Analysts don't expect Saudi Arabia and its allies to make a major policy decision at this weekend's meeting of oil- producing nations, but the Saudis face another challenge: appeasing President Donald Trump while keeping the kingdom's vision for a grand alliance of crude producers on track.
Trump wants the Saudis to boost output to prevent oil prices from spiking as his administration restores sanctions on Iran, OPEC's third biggest producer and Riyadh's chief regional rival. If Saudi Arabia had any doubts about Trump's expectations, the president reminded OPEC in an early morning tweet on Thursday.
@realDonaldTrump: We protect the countries of the Middle East, they would not be safe for very long without us, and yet they continue to push for higher and higher oil prices! We will remember. The OPEC monopoly must get prices down now!
But Saudi Arabia faces threats to its leadership among roughly two dozen oil-producing nations if those countries perceive the kingdom is doing Washington's bidding at their expense.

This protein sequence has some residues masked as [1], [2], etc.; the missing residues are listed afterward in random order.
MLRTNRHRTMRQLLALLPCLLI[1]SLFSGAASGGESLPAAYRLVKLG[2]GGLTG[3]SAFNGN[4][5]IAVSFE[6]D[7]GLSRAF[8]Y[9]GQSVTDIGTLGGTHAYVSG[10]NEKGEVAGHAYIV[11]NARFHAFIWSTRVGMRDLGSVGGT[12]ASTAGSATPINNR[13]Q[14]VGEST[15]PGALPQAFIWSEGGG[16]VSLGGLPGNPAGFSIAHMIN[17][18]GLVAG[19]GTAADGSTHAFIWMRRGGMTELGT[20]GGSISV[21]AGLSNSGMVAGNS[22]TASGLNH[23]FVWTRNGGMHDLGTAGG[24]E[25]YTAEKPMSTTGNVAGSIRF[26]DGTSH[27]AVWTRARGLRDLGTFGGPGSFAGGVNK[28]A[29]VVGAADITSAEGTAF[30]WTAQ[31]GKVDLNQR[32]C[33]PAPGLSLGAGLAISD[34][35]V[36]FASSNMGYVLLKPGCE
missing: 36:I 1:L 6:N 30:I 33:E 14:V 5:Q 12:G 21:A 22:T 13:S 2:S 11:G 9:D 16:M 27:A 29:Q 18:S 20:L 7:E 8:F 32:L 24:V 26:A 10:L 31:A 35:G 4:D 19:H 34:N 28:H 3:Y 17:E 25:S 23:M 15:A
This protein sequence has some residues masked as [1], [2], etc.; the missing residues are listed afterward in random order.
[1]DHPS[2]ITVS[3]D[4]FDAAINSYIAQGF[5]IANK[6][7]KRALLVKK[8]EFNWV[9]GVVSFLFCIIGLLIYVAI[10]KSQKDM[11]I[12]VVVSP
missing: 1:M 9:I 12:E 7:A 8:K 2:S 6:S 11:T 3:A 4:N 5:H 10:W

This weekend at a meeting in Algeria, the Saudis hope to advance their goal of making the ad hoc alliance — formed two years ago to end a devastating oil price downturn — more permanent ahead of its next major meeting in December. The 15-nation OPEC cartel and a group of other producers led by Russia have voluntarily throttled back their output since 2017 to boost oil prices. Now, the Saudis and OPEC want to institutionalize the alliance.
"The Saudis do want to have as amicable a discussion as possible, and they want to prepare for the launch of this organization in December. That argues against rubbing new supply in Iran's face. They have a balancing act to strike," said Robert McNally, president and founder of Rapidan Energy Group.
While kowtowing to Trump could raise questions about Saudi leadership, failing to send a clear signal to the mercurial U.S. president could put OPEC in Trump's crosshairs.
This comes as Congress has revived legislation aimed at preventing OPEC from manipulating oil prices. Analysts say the Saudis are likely worried Trump will back the bipartisan legislation if OPEC crosses him, something presidents George W. Bush and Barack Obama refused to do.